hurricane michael (NOAA)

Fast-tracking storm warnings

With another hurricane lashing the Gulf Coast, the federal government has been scrambling to get out information on the storm.

The process started the morning of Oct. 9, according to Matt Harmon, the director of web communications at the Department of Homeland Security, when DHS sent an email to the General Services Administration and the Federal Emergency Management Agency asking them to (if they hadn't already) stand up target web pages for the storm.

The agencies involved in incident response jumped on a call that started with a high-level briefing from DHS and a storm update from the National Weather Service. Then each agency rep noted the information the agency wants communicated. After the 40-minute call, Harmon sent out an email to the listserv of federal web managers with information that should be on posted their sites.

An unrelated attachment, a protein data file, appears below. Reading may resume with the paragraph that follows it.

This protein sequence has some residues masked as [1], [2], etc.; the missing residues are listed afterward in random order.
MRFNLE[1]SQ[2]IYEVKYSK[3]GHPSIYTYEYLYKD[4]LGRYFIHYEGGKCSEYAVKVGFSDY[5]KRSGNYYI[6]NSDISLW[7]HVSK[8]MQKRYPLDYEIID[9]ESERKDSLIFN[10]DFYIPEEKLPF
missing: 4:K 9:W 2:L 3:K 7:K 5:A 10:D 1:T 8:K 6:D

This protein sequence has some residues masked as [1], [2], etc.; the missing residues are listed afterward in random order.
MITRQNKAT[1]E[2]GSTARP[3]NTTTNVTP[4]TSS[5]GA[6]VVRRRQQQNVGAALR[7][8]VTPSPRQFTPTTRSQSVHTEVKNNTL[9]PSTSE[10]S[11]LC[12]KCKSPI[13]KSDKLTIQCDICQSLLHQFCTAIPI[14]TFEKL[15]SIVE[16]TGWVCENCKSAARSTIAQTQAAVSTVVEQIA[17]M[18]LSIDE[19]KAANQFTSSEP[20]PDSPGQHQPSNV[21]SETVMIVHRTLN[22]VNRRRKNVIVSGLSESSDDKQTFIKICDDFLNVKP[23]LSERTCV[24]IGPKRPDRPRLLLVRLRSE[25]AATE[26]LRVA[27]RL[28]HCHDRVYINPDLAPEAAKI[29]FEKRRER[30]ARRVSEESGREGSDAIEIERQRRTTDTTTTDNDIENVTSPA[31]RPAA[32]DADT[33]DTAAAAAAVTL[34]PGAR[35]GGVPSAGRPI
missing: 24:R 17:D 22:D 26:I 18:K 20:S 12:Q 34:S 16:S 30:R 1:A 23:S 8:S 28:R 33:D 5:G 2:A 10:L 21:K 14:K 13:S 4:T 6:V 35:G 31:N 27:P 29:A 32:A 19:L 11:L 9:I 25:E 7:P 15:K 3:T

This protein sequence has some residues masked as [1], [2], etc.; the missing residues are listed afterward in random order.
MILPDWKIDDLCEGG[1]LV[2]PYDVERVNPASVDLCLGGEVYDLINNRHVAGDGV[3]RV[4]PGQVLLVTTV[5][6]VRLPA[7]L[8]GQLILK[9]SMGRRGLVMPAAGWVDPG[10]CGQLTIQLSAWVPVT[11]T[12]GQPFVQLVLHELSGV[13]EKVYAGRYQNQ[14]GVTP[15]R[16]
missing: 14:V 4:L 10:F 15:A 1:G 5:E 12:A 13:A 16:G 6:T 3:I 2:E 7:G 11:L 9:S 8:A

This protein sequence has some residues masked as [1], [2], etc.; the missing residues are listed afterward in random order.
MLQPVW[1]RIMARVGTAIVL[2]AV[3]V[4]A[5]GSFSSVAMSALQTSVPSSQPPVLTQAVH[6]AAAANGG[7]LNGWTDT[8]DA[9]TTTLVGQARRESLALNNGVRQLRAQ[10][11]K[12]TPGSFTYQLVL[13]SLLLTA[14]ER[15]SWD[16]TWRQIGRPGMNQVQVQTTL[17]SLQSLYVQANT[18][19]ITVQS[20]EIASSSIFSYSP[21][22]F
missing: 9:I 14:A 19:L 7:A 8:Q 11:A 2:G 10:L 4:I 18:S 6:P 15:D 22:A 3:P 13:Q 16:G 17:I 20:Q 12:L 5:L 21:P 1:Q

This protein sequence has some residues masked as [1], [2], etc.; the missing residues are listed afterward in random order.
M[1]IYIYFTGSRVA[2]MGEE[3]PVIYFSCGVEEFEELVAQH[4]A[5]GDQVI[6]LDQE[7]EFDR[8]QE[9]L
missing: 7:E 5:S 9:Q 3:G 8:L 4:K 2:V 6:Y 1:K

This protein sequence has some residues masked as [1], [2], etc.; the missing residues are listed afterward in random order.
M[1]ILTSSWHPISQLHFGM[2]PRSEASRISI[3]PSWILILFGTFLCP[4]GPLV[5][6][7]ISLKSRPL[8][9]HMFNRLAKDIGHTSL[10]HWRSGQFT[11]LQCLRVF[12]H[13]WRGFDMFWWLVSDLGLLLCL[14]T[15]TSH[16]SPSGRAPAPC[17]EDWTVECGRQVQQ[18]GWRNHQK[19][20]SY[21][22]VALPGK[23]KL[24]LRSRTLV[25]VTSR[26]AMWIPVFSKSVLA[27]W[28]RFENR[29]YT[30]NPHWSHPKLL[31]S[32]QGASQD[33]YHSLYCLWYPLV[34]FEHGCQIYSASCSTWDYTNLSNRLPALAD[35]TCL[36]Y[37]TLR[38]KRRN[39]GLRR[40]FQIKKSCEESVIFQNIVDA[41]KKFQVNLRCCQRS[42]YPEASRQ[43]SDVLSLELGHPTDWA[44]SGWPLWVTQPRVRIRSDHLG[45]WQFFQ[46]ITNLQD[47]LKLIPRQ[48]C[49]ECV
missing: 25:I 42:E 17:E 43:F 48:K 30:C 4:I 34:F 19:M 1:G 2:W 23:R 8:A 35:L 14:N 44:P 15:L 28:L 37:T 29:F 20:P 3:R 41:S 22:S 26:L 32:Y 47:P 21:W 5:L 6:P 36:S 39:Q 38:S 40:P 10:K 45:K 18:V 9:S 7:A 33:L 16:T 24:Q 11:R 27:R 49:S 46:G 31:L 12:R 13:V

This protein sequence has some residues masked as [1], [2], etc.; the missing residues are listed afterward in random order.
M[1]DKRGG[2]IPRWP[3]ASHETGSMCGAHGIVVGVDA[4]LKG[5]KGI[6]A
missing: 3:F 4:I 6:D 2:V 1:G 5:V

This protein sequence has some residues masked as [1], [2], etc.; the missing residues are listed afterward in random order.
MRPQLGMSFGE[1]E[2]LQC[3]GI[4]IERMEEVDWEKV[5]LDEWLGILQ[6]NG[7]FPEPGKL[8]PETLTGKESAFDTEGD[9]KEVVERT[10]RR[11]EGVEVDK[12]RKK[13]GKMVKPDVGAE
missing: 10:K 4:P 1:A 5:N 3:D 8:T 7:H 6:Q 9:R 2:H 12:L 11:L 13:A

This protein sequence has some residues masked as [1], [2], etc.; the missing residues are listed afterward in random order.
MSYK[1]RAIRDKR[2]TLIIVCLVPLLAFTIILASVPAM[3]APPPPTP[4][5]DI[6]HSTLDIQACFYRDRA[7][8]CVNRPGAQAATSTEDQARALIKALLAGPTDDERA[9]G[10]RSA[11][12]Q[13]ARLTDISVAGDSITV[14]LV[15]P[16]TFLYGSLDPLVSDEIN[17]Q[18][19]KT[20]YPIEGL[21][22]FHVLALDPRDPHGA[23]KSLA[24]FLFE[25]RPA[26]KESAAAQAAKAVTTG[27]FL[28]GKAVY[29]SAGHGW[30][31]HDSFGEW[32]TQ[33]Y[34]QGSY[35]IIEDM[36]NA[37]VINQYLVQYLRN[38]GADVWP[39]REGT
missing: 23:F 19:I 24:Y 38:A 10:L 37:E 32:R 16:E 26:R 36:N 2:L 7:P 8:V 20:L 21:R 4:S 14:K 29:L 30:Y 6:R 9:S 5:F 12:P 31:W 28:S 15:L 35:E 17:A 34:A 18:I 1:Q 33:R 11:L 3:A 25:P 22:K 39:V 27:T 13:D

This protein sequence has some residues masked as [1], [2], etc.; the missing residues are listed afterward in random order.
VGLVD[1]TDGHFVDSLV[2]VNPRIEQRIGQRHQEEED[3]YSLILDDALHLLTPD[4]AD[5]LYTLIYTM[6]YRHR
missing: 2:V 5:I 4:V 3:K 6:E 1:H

The agencies involved are familiar with the process and can spring into action quickly. “We’ve been doing this for a while,” Harmon said and an Oct. 10 event hosted by NextGov and Government Executive.

Once a disaster strikes, agencies also start monitoring social media -- a practice that began in the wake of Hurricane Sandy --  to help locate people who are in trouble and spot rumors that should be countered with correct information.

Stacey Palosky, the deputy director of digital communication for the Department of Health and Human Services, said HHS uses Sprinklr's enterprise social media management system to monitor social media so people who need help in flooded areas can be identified.

“Social listening is just ingrained in how our folks are operating at this point,” she said, speaking at the same event.

About the Author

Matt Leonard is a former reporter for GCN.


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